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Wednesday, 13 November, 2002, 10:35 GMT
Net lifeline for mountain people
Naryn in Kyrgyzstan
Naryn is in a remote part of Central Asia
Dr David Mikosz, regional director of a US Government net project in Central Asia, and project worker Jyldyz Beknazarova explain how a community radio station in Kyrgyzstan is using the web to overcome the region's isolation.
Nestled among the Tien Shen Mountains, the remote city of Naryn is in the south of the Kyrgyz Republic, one of the former Soviet Republics in Central Asia.

The city's Tenir-Too station has turned to the web to get national and international news. In the past, news from the capital, Bishkek, would sometimes take a week or more to arrive and world news was very difficult to obtain.

"The independent media would have never been able to do much without the internet," said Managing Director Asanbek uluu Ruslan.

Radio has been extremely important in the rural Kyrgyz Republic since independence because it is the most affordable form of entertainment. Mountains block most television signals and the radio has become the only source of news.

Small beginnings

With a population of about 40,000 in the city, Naryn is an almost entirely ethnic Kyrgyz city.

It is important because the region's main road connects the Kyrgyz Republic to China through the spectacular Torugart Pass. This was one of the major routes of the famous Silk Road.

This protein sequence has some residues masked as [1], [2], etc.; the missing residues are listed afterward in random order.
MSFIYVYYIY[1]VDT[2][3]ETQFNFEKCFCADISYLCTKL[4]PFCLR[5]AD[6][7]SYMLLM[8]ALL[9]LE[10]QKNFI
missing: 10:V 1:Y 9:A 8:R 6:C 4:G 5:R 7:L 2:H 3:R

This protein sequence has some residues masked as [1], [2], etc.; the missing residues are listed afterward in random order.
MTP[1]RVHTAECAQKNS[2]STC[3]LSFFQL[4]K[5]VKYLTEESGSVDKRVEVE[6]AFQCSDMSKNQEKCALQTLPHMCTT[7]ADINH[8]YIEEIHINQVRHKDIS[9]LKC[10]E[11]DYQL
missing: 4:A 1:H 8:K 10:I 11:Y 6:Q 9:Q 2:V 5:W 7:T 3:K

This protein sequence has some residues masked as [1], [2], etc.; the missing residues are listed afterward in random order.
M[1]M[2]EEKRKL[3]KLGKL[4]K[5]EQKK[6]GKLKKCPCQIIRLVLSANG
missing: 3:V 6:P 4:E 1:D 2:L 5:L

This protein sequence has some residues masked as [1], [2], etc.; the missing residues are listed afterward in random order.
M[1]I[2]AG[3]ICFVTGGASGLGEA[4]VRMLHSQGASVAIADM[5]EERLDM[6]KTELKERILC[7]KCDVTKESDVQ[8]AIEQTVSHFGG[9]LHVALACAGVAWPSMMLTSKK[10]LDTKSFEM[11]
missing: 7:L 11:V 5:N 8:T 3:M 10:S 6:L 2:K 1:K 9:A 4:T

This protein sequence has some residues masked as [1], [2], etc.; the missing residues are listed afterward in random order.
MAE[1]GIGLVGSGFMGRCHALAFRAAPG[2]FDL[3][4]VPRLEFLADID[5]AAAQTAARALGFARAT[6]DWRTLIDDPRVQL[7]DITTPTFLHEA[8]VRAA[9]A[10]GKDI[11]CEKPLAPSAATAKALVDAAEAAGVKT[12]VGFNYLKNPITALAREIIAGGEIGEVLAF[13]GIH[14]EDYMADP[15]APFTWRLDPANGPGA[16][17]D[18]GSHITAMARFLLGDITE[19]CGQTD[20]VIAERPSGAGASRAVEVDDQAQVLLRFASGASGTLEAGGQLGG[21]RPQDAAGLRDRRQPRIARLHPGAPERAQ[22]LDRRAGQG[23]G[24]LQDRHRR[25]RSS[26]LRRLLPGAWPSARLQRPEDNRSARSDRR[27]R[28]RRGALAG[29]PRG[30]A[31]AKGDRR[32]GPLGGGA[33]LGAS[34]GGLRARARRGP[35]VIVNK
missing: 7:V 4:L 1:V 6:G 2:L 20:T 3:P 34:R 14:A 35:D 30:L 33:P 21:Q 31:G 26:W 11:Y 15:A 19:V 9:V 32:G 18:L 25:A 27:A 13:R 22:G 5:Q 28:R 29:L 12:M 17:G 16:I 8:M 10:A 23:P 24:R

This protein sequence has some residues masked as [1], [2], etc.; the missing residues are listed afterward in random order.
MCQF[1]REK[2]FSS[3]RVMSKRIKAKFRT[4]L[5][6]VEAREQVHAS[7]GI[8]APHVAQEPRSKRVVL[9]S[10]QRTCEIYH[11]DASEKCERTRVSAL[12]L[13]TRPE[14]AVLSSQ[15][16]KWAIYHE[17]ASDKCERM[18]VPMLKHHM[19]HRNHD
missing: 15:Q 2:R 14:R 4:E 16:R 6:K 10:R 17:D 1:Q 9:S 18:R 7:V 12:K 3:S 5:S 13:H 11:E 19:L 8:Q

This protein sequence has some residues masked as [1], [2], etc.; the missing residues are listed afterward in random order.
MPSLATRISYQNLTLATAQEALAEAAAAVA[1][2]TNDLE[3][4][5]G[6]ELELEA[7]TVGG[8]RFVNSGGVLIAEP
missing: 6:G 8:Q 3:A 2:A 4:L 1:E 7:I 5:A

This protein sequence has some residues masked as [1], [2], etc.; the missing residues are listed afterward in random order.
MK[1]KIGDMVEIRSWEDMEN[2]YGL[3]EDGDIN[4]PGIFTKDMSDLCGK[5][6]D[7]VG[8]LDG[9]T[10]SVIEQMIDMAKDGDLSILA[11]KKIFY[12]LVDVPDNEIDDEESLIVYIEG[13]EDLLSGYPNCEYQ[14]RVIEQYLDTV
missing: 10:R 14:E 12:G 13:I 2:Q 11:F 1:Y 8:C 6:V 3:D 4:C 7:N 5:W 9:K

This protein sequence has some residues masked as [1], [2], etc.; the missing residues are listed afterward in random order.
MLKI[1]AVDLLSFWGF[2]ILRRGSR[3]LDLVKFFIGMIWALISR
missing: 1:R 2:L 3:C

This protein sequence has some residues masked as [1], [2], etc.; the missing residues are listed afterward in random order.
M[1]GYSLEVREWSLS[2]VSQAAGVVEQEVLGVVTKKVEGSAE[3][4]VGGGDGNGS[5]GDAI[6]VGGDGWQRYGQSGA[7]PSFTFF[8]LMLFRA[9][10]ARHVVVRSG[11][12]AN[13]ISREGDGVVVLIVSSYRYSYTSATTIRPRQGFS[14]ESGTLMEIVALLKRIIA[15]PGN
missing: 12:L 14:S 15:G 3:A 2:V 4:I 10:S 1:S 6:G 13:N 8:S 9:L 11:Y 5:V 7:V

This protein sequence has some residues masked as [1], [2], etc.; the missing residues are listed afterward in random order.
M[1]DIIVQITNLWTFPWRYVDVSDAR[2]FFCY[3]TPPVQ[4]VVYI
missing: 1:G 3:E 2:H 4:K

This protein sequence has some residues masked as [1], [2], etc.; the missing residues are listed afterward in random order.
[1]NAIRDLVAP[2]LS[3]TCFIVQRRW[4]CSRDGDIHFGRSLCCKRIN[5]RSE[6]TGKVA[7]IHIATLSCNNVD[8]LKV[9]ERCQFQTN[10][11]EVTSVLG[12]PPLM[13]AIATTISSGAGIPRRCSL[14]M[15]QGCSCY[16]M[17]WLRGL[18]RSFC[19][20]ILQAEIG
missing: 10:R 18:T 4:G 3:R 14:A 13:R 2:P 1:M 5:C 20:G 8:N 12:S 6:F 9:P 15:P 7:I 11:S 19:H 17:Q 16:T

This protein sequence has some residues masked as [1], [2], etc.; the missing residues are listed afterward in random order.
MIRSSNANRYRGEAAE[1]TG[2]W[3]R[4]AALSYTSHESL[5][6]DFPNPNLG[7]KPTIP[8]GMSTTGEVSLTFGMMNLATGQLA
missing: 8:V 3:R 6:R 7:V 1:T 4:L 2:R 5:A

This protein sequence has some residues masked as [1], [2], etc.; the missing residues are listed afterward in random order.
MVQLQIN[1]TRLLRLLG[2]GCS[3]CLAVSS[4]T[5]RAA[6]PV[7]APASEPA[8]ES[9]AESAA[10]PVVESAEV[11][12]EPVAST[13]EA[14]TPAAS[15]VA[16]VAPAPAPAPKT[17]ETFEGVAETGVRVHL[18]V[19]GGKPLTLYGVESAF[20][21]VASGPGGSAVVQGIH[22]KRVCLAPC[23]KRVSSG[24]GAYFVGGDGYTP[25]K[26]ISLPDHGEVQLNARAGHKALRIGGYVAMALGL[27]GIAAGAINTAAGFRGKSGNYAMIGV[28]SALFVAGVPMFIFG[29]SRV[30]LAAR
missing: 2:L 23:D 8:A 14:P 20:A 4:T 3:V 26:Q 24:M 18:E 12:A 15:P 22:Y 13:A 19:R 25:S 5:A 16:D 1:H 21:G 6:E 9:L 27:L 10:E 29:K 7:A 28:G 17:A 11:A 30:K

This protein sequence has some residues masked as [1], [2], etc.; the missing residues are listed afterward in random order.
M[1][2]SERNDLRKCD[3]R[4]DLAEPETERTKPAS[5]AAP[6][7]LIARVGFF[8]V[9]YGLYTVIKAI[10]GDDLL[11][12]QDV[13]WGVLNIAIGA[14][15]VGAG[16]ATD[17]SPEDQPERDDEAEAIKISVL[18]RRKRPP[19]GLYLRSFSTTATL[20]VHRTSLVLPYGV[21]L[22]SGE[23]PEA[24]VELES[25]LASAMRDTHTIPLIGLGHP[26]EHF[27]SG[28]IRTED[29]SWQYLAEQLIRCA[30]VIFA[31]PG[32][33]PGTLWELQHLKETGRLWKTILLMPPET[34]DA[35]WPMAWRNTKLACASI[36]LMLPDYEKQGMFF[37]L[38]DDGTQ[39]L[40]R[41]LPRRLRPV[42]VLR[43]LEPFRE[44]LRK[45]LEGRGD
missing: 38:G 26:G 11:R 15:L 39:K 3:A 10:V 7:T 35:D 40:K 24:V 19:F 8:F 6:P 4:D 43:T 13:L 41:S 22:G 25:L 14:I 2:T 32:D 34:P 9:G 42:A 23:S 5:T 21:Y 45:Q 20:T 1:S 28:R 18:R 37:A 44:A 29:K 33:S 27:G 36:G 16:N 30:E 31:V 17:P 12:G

Naryn residents
Radio is most affordable form of entertainment for the people
The Tenir-too community radio station began broadcasting in October 1999. Initially, the station had only one hour of programming a day, with no more than two tape-recorders, one microphone, and a couple of tapes.

At that time, they were doing two programmes, broadcasting on medium wave from 1999 until 2001.

In 2001, funding from the local American Embassy's Democracy Commission enabled the station to move to FM and broadcast 24 hours a day, in both the Russian and Kyrgyz languages.

The radio station discovered the potential of the internet when a free internet cafe was opened in the city, funded by the US Government.

Top tunes

Tenir-too began to adapt its programming to the information they received online, using the web as a source of news.

It has also been able to attract more young listeners, by downloading Russian pop music from the net.

It has meant that the youth of this rural Kyrgyz city can now catch up with the latest hits just days or even hours behind the rest of the country.

The expansion of programming from the internet has meant than local businesses have begun to pay to advertise on the station.

The extra funding is being used to pay for a dedicated internet connection at the station.

Tenir-Too has also been able to set up links with other radio stations. Director Darygul Abdykerimova said: "The connection with other radio stations has been useful because we can share programming ideas."

The radio station has been helped by funding from a variety of donors - the Soros Foundation, the US Government and the Unicef.

The internet access site is comes through the US State Department's Internet Access and Training Program (IATP).

In Central Asia and several other regions, it is administered by an American organisation, Irex (International Research & Exchanges Board). The IATP Centre in Naryn is one of 49 such centres in Central Asia.

See also:

02 Nov 01 | Science/Nature
05 Jun 02 | Country profiles
02 Nov 02 | Science/Nature
29 Oct 02 | Science/Nature
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